“I don't think with this group I will need to convince anyone to use a paper Bible,” the young pastor looked around the classroom where seventy of us were squashed like sardines, and spilled out into the hallway of both back doors and lined the front under the dry white boards facing one another.
In one glance, he knew he had a Paper Bible group. The Bibles came in all sizes, narrow palm sized versions and the human infant sized variety bound up in zippered cases, some with lace.
My Bible was behind the glass of an e-reader. My beautiful light as air, thin e-reader with all manner of Bible translations, concordances, and Bible dictionaries at the swipe of one tiny finger had been a gift last Christmas from my husband and girls. And I could hold it for the whole one and a half hour class quite easily, and most importantly, with a pinch and expand, my thumb and forefinger could increase the font size to unbelievable clarity.
After class, I experienced a skirmish within. Would i give up my e-reader?
But by the next morning I knew. I knew. I was going to get a new Paper Bible. Even though I had worn out two Bibles in my lifetime, I was going to get another one and take this study in a Paper Bible.
Because I believe this . . . I had put myself under the authority of this teacher, and if I were going to get everything through him that God intended for me, I needed not to balk his instruction so early in the game. Besides, in one lesson he was proving to be a most dedicated, eloquent and disciplined teacher. He didn't ask us to do anything that he had not done ten-fold in preparation for class.
So. . .brand new, out of the box, large print, big-as-a-newborn Bible sits on my desk as I type. Study notes. Maps. A new translation I have grown fond of. The first morning, I forgot and turned to the e-reader, and then, abashed at having so easily broken my promise, I quickly turned to the Paper Bible.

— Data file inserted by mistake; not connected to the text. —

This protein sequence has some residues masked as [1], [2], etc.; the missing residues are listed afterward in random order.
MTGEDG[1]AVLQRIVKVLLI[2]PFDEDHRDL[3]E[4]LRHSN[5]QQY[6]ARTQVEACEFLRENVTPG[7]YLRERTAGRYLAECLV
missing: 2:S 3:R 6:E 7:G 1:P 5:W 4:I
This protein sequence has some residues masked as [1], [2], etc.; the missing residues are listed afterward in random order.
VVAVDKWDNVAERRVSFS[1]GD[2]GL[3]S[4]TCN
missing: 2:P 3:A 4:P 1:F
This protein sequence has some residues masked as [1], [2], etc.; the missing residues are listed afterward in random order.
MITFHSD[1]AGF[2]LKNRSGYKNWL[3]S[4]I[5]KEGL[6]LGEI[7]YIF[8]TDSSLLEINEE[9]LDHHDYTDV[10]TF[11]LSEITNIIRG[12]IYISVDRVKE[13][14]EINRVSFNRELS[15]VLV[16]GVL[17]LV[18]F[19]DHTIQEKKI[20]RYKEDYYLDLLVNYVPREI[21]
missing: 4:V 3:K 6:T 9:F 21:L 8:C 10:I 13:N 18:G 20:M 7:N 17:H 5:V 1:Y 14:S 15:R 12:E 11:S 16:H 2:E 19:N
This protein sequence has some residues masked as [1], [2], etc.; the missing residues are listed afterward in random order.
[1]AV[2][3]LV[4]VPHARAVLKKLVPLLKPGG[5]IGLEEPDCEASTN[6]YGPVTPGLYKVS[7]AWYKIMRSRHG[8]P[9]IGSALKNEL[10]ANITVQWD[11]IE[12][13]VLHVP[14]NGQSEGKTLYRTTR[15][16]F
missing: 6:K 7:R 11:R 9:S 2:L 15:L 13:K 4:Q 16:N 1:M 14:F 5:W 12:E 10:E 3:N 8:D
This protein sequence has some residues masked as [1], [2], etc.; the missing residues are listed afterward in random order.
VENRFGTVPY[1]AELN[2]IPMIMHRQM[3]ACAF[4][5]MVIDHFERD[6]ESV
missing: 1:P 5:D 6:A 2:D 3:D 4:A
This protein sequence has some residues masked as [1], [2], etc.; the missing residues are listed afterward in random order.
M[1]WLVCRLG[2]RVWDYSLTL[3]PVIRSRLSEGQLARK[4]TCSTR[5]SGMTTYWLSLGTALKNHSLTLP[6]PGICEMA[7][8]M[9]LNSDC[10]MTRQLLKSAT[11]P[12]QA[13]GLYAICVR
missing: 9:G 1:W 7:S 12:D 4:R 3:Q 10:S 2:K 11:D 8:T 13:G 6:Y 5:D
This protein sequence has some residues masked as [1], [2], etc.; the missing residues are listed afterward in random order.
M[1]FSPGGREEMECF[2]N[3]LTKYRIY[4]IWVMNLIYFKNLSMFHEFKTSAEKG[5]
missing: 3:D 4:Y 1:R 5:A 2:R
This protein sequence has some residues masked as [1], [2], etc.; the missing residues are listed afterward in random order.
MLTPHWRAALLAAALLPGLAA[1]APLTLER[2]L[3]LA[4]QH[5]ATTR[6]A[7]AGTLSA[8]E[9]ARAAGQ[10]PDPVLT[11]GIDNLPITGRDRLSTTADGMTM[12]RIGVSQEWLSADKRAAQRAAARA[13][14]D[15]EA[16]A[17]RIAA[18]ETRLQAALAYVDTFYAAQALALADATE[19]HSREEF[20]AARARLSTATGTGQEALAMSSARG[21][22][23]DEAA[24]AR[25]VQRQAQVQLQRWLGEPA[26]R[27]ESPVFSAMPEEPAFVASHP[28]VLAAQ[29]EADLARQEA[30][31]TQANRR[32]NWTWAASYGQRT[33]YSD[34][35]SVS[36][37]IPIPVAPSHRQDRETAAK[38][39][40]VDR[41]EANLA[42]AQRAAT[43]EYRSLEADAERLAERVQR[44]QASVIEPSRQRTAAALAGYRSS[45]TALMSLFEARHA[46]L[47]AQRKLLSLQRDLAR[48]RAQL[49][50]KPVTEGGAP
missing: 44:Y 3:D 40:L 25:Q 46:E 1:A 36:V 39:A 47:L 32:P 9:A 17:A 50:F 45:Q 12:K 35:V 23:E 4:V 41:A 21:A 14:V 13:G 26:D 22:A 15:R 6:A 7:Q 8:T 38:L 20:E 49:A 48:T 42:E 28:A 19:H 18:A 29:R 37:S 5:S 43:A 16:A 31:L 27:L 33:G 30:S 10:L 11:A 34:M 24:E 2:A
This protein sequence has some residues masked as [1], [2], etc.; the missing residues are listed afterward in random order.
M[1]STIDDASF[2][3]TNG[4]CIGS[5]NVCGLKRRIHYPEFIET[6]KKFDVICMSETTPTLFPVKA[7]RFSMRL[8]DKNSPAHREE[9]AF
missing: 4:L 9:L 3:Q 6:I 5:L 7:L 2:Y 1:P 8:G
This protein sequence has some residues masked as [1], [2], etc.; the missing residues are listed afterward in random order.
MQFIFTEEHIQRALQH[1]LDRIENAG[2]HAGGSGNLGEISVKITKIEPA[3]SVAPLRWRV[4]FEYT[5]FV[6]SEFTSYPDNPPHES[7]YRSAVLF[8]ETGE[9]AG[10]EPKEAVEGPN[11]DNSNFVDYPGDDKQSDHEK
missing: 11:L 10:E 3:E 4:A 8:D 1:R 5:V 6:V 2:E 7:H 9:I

For seven days, I have used that leather bound beauty, with its sheer, whispering pages and stiff gold edges. And this is what I have discovered.
Its presence forced me to work at my desk, where I found my attention held longer and I was less distracted. (I cannot check in with social media in a Paper Bible and I am far less likely to grow sleepy and close my eyes while sitting up.)
Returning to the same place of study every day, somehow hallowed the space, desk became altar, Jacob's rock of encounter.
The delicacy of the pages forced me to turn to passages carefully, almost reverently. My approach to God’s word slowed down, increased my sensitivity to His presence.
The whisper of pages comes to me like a Still Small Voice.
In class, seventy pages of Scripture turning shushed against my ear, and i remember Scripture tells us that God's voice sounds like rushing waters. He speaks, I was reminded tangibly in the wind of paper sliding against paper, He speaks to us in His Word.
I noticed, too, that as I flipped through the text, looking up verses, passages flickered past my eyes like passing terrain, subtly informing me of context of the verse for which I sought. There is something organic in a relationship with a Paper Bible. More of my senses are engaged, like the difference between looking out the window of a plane as you pass to your destination versus the experience of covering the same terrain on foot, wind in your face, measuring your size by the trees over head or the mountain in the distance, alive to the details of the journey. I head out for the Tower of Babel and pass Cain in his bloody field and Noah looking up at storm clouds rolling in. In a Paper Bible, you can be diverted to a path off the road, come upon some scenic spot you may have missed in your e-reader. You trail ink under a verse and leave footprints on the path.
I am thankful for my beautiful e-reader and I appreciate its efficiency and speed, but I have been reminded of the sweetness of taking the same journey a little slower in a Paper Bible.
i love the Dove campaign for real beauty. . .i love this article by Kasey Edwards. . . and i think both embody what Romans 12:2 is all about.